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October 27: Talking Turkey

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In a letter to his daughter, Ben Franklin suggested the turkey as the national bird. While the turkey was passed over in favor of the eagle for that honor, we Americans like our turkeys. The bird is a popular centerpiece for holiday meals. About 88% of Americans eat turkey on Thanksgiving, adding up to forty-six million turkeys. Christmas is also a popular turkey day, with twenty-two million birds consumed.

Agriculture is North Dakota’s number one industry. Soybeans are the top crop. Other familiar products are wheat, sunflower, and cattle. Turkeys do not generally come to mind when considering North Dakota agriculture, but there are nine turkey producers in the state, producing about one million birds a year. In comparison, top turkey producer Minnesota raises about forty million a year, enough to provide seven turkeys for each Minnesotan. North Dakota does not have a turkey processing plant, so the birds are shipped to South Dakota or Minnesota.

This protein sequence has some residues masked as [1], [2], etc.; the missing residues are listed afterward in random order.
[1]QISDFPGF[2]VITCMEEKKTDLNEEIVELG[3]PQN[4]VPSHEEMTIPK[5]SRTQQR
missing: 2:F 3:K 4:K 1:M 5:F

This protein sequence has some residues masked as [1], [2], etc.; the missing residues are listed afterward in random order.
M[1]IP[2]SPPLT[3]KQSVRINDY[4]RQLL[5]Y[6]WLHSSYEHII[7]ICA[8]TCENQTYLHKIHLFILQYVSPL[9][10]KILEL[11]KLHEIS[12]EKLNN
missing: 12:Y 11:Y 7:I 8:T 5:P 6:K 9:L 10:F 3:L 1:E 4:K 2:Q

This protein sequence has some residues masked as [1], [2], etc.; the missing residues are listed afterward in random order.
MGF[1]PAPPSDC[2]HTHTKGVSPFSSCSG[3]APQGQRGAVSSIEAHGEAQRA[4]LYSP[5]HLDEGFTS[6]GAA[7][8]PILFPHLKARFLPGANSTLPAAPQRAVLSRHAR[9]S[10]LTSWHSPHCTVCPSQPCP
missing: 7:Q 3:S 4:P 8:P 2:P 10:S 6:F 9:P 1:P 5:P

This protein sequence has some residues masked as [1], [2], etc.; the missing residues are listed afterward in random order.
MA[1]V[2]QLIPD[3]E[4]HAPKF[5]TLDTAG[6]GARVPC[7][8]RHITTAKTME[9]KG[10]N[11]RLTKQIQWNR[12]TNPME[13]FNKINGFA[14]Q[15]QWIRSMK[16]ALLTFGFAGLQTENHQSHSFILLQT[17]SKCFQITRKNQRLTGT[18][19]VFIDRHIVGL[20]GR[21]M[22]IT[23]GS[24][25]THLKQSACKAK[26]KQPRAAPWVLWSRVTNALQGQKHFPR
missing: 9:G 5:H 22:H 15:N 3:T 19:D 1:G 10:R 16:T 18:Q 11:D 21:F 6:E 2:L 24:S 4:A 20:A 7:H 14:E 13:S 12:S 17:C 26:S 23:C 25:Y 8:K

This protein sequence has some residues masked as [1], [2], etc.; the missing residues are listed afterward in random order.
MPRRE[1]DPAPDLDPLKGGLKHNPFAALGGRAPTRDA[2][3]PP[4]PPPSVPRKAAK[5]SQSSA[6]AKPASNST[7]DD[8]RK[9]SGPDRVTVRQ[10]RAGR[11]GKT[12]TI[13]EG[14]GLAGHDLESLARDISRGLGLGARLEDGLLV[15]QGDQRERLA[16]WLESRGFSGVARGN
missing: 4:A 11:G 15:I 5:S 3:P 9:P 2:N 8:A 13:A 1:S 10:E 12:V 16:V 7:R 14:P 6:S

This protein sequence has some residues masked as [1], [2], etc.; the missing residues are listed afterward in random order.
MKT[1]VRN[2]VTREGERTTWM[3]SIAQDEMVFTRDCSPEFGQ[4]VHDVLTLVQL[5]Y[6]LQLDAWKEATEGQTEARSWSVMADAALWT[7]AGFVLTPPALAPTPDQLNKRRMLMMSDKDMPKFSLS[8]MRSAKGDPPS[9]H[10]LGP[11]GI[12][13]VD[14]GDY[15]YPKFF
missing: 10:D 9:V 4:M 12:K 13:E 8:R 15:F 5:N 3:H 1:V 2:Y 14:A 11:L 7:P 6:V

On this date in 1930, the state’s Department of Agriculture reported that North Dakota’s turkey production had decreased by twelve percent in comparison to the previous year. For the country as a whole, the size of the turkey crop decreased by three percent. Prices for turkeys had dropped dramatically in 1929, and that was in large part blamed for the decrease in the 1930 turkey crop. While the weather had been quite favorable for raising turkeys, disease had taken its toll. It was estimated that only about forty-nine percent of the turkeys hatched would make it to market. In spite of the decrease, the Bismarck Tribune assured readers that there was no need for concern. There would be plenty of turkeys for the holidays.

Today, the North Dakota Turkey Federation is sponsored by the North Dakota State Agriculture Department. The Federation supports and encourages turkey farming with educational material, nutritional brochures and recipes.

And turkey is not just for the holidays anymore, when only 29% of the turkey supply is consumed. The top three most popular turkey products are whole birds, ground turkey, and sliced deli meat. So, while North Dakota isn't a huge turkey producer, it does help keep the country supplied.

Dakota Datebook by Carole Butcher


Dakota Datebook is made in partnership with the State Historical Society of North Dakota, and funded by Humanities North Dakota, a nonprofit, independent state partner of the National Endowment for the Humanities.

Any views, findings, conclusions, or recommendations expressed in the program do not necessarily reflect those of Humanities North Dakota or the National Endowment for the Humanities.

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